Day 18

Samson’s Revenge

from the reading plan

Judges 15:1-20, Psalm 106:40-48, Hebrews 10:26-39

Samson set out on his adventures equipped with incredible strength, overcoming his enemies. He spent most of his time subduing the worldly Philistines, and while we are told that Samson “judged Israel twenty years” (Judges 15:20), we rarely see him actually serving his own people. And the Israelites didn’t seem to be aware that he was judging them either. “Don’t you realize that the Philistines rule us?” they ask (v.11).

Samson hardly seems like a hero of the faith, yet we find him listed in the “hall of faith” in Hebrews 11. Indeed, we see many moments of what seems like spiritual triumph. “The Spirit of the LORD came powerfully on him” at Lehi, as Samson single-handedly overthrew the Philistines there (Judges 15:14). It is difficult to know how to weigh this gift of the Spirit against the rash blood-feuds and turmoil in which Samson was constantly embroiled.  

Not all of Samson’s actions are unjustifiable. In fact, in many ways the book of Judges is a bit ambiguous, leaving lots of room for interpretation. It can seem as if Samson was simultaneously rash and righteously indignant. He took personal vengeance upon the Philistines but also struck a blow against the oppressors of Israel. He based his actions on one of the most fundamental principles of justice: “I have done to them what they did to me” (v.11). Of course, this very principle is also cited by the Philistines: “We have come to tie Samson up and pay him back for what he did to us” (v.10). Human justice falls short, and humanity finds itself in an eternal cycle of revenge.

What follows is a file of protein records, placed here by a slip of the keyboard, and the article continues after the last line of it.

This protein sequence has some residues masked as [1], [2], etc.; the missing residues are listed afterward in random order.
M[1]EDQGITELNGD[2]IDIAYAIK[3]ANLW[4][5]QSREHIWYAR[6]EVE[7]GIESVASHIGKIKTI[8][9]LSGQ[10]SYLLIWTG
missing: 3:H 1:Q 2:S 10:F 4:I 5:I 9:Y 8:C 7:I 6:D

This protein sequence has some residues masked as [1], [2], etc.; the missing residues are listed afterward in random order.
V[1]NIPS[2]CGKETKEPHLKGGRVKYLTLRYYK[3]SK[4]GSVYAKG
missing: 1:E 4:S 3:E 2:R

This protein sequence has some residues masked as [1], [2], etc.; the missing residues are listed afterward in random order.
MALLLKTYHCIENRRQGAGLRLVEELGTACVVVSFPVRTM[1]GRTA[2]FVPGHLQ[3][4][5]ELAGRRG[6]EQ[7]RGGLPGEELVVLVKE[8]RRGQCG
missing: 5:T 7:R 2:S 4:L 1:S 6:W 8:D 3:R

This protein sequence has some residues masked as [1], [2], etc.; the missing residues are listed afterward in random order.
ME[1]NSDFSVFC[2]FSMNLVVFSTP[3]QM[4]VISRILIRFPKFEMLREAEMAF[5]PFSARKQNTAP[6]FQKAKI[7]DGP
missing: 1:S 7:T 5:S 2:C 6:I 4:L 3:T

This cycle of revenge, like the cycle of the judges, is the human story. In some seasons, God sends human deliverers like Samson, imperfect though they may be, who endure affliction and persecution, yet whose weakness is turned to God’s purposes (Hebrews 11:32–34). The cycle is unfulfilling and unending, except for the intrusion of unmerited grace. In Christ, God gives us what we don’t deserve: deliverance. Unlike Samson, Christ is perfect and holy, truly set apart. He took upon Himself the brunt of God’s just wrath. Unlike the temporary rescue of the judges, Christ’s salvation is eternal.

God has heard the cry of His people: “Save us, LORD our God, and gather us from the nations!” (Psalm 106:47). And He has sent His salvation in our just Deliverer, Jesus Christ.

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